rookie in 2004, Greene batted .273/.349/.446 and seemed likely to be a useful
all-around hitter. In subsequent seasons he seemed to emphasize power at the
expense of making contact, exactly the wrong approach for his ballpark. The
wheels came off this season even before injuries sat him down, and the task for
the Cardinals will be getting him focused on just making better contact.

And the Tigers signed Jack Wilson.
I’m sitting on the Hot Stove “Mom’s Basement” set just now, so I’ll reserve
comment, and only Wilson’s mom will be hurt. Suffice to say that
the Tigers have to replace Renteria, and since he didn’t hit, Wilson doesn’t represent
too much of a decline with the bat, while the glove should be an


As I’ve said many times now, I’ll be
on the Hot Stove show in a matter of minutes. During the program I’ll be
checking back to check out your feedback and react to it. Keep me fueled with
intelligent repartee, America!

State of the Pinstriped Bible: A URL and an experiment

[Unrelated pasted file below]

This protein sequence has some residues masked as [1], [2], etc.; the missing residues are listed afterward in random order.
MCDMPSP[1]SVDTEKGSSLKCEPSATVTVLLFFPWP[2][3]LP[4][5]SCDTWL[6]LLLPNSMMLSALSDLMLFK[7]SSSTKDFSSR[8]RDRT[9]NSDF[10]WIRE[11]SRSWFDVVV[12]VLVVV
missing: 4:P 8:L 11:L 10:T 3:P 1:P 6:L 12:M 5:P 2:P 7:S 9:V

YHS_Logo.jpgThere are some changes here at the Pinstriped Bible to talk about. The first thing to be aware of is for the first time in a long time we have a steady URL. None of that active server pages stuff: from now on, will always point here.

Here’s the experiment: this Thursday, I’ll be making an appearance on the YES Network Hot Stove show. My role will be a bit like that of Mr. McFeely on “Mister Rogers’ Neighborhood” except with more fat and a less impressive moustache. I’ll be bringing the word from the outside, specifically your word. When you come to the Pinstriped Bible, you will also note that for the first time we have comments enabled right here on the page. These comments will form the basis of an exchange between host Bob Lorenz and myself. “What are your readers thinking about this week’s hot stove action?” Bob might say, and I, shot to appear as if I am in a remote bunker (Bob must be protected), will answer, “Well, Bob, we have 142 comments on C.C. Sabathia signing with the Mets!” At that point, Bob will do a spit take, or maybe I will–we haven’t worked out all the details yet.

Hey, don’t panic. C.C. hasn’t signed with the Mets and isn’t going to; that’s just an example. The point is, C.C. supplies the news, I supply the commentary, and you, the loyal readers, supply the 142 comments. It’s not too different from our practice of many years, except that I will be representing your reactions on the air for discussion by Bob and his guests (I am technically not a guest, but a “bunker-dweller”). As such, I’d like to hear from you on the following : What do you think the biggest story of the Yankees’ offseason has been so far?